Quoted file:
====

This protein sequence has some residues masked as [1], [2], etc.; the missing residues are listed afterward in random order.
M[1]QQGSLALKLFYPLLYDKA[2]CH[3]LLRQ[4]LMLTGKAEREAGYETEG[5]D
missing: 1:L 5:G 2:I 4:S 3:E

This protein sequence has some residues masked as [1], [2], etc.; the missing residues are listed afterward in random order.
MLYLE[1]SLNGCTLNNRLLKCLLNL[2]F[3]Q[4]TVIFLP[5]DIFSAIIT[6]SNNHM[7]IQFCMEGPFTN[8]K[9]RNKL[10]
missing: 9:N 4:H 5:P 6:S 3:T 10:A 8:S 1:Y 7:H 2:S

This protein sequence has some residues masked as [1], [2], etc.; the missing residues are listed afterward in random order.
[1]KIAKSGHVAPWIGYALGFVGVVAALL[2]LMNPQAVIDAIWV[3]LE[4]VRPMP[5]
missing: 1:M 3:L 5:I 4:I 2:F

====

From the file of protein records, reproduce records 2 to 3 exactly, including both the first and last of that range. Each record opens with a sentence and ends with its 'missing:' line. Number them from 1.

This protein sequence has some residues masked as [1], [2], etc.; the missing residues are listed afterward in random order.
MLYLE[1]SLNGCTLNNRLLKCLLNL[2]F[3]Q[4]TVIFLP[5]DIFSAIIT[6]SNNHM[7]IQFCMEGPFTN[8]K[9]RNKL[10]
missing: 9:N 4:H 5:P 6:S 3:T 10:A 8:S 1:Y 7:H 2:S

This protein sequence has some residues masked as [1], [2], etc.; the missing residues are listed afterward in random order.
[1]KIAKSGHVAPWIGYALGFVGVVAALL[2]LMNPQAVIDAIWV[3]LE[4]VRPMP[5]
missing: 1:M 3:L 5:I 4:I 2:F